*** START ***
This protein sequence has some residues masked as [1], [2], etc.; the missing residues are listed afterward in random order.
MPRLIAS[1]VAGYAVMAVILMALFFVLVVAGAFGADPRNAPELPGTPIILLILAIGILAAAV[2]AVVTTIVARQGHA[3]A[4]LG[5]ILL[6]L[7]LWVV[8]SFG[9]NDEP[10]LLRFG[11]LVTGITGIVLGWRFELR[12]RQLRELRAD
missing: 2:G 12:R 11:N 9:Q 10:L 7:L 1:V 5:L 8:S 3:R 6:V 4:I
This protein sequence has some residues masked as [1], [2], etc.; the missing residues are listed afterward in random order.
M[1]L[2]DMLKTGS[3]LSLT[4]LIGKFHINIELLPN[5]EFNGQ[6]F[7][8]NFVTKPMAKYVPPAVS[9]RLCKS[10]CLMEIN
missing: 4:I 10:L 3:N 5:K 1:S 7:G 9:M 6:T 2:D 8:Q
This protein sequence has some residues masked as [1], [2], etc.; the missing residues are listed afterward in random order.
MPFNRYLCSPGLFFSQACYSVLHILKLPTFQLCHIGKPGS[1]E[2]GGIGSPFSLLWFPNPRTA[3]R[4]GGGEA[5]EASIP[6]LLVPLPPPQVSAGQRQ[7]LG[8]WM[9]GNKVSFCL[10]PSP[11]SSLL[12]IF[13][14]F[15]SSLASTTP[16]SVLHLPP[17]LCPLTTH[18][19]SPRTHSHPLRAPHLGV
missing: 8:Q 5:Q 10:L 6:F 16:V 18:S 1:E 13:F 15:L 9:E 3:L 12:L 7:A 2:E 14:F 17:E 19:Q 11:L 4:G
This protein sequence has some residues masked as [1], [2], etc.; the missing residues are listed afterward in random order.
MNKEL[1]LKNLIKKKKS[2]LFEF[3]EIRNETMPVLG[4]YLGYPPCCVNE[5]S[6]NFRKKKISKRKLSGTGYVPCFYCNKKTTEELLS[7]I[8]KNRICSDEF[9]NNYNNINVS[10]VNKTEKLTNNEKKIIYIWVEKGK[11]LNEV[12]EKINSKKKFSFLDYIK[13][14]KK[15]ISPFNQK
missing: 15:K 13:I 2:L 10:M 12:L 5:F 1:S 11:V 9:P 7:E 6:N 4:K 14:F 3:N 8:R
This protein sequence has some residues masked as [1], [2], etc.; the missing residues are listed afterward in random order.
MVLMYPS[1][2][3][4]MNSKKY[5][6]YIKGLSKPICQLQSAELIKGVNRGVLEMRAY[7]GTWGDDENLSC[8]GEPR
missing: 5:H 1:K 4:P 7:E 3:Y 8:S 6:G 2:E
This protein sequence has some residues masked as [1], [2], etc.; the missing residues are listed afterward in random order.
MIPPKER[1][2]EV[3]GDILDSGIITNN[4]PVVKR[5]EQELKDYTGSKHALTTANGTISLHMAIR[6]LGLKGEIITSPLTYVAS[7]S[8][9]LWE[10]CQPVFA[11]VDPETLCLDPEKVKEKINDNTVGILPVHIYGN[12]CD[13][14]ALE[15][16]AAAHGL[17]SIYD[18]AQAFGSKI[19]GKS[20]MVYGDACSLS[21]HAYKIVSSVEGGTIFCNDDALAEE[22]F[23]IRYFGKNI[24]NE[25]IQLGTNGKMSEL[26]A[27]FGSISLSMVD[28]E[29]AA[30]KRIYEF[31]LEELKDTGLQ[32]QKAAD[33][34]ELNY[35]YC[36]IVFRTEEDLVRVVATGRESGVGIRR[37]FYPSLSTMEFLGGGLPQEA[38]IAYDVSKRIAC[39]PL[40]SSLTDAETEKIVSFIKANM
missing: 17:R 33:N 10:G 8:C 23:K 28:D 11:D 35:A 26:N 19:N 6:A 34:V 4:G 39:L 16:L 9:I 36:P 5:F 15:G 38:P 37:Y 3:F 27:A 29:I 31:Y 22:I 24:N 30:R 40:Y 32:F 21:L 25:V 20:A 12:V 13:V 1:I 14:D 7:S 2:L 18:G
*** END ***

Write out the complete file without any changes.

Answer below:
This protein sequence has some residues masked as [1], [2], etc.; the missing residues are listed afterward in random order.
MPRLIAS[1]VAGYAVMAVILMALFFVLVVAGAFGADPRNAPELPGTPIILLILAIGILAAAV[2]AVVTTIVARQGHA[3]A[4]LG[5]ILL[6]L[7]LWVV[8]SFG[9]NDEP[10]LLRFG[11]LVTGITGIVLGWRFELR[12]RQLRELRAD
missing: 2:G 12:R 11:N 9:Q 10:L 7:L 1:V 5:L 8:S 3:R 6:V 4:I
This protein sequence has some residues masked as [1], [2], etc.; the missing residues are listed afterward in random order.
M[1]L[2]DMLKTGS[3]LSLT[4]LIGKFHINIELLPN[5]EFNGQ[6]F[7][8]NFVTKPMAKYVPPAVS[9]RLCKS[10]CLMEIN
missing: 4:I 10:L 3:N 5:K 1:S 7:G 9:M 6:T 2:D 8:Q
This protein sequence has some residues masked as [1], [2], etc.; the missing residues are listed afterward in random order.
MPFNRYLCSPGLFFSQACYSVLHILKLPTFQLCHIGKPGS[1]E[2]GGIGSPFSLLWFPNPRTA[3]R[4]GGGEA[5]EASIP[6]LLVPLPPPQVSAGQRQ[7]LG[8]WM[9]GNKVSFCL[10]PSP[11]SSLL[12]IF[13][14]F[15]SSLASTTP[16]SVLHLPP[17]LCPLTTH[18][19]SPRTHSHPLRAPHLGV
missing: 8:Q 5:Q 10:L 6:F 16:V 18:S 1:E 13:F 15:L 9:E 3:L 12:L 7:A 2:E 14:F 17:E 19:Q 11:L 4:G
This protein sequence has some residues masked as [1], [2], etc.; the missing residues are listed afterward in random order.
MNKEL[1]LKNLIKKKKS[2]LFEF[3]EIRNETMPVLG[4]YLGYPPCCVNE[5]S[6]NFRKKKISKRKLSGTGYVPCFYCNKKTTEELLS[7]I[8]KNRICSDEF[9]NNYNNINVS[10]VNKTEKLTNNEKKIIYIWVEKGK[11]LNEV[12]EKINSKKKFSFLDYIK[13][14]KK[15]ISPFNQK
missing: 15:K 13:I 2:L 10:M 12:L 5:F 1:S 11:V 9:P 7:E 6:N 4:K 14:F 3:N 8:R
This protein sequence has some residues masked as [1], [2], etc.; the missing residues are listed afterward in random order.
MVLMYPS[1][2][3][4]MNSKKY[5][6]YIKGLSKPICQLQSAELIKGVNRGVLEMRAY[7]GTWGDDENLSC[8]GEPR
missing: 5:H 1:K 4:P 7:E 3:Y 8:S 6:G 2:E
This protein sequence has some residues masked as [1], [2], etc.; the missing residues are listed afterward in random order.
MIPPKER[1][2]EV[3]GDILDSGIITNN[4]PVVKR[5]EQELKDYTGSKHALTTANGTISLHMAIR[6]LGLKGEIITSPLTYVAS[7]S[8][9]LWE[10]CQPVFA[11]VDPETLCLDPEKVKEKINDNTVGILPVHIYGN[12]CD[13][14]ALE[15][16]AAAHGL[17]SIYD[18]AQAFGSKI[19]GKS[20]MVYGDACSLS[21]HAYKIVSSVEGGTIFCNDDALAEE[22]F[23]IRYFGKNI[24]NE[25]IQLGTNGKMSEL[26]A[27]FGSISLSMVD[28]E[29]AA[30]KRIYEF[31]LEELKDTGLQ[32]QKAAD[33][34]ELNY[35]YC[36]IVFRTEEDLVRVVATGRESGVGIRR[37]FYPSLSTMEFLGGGLPQEA[38]IAYDVSKRIAC[39]PL[40]SSLTDAETEKIVSFIKANM
missing: 17:R 33:N 10:G 8:C 23:K 28:D 11:D 35:A 26:N 19:N 6:A 34:V 4:G 39:L 16:L 9:I 36:P 5:F 15:G 38:P 37:Y 3:F 27:A 29:I 31:Y 22:I 24:N 30:R 40:Y 32:F 21:L 25:V 20:A 12:V 13:V 1:I 14:D 7:S 2:L 18:G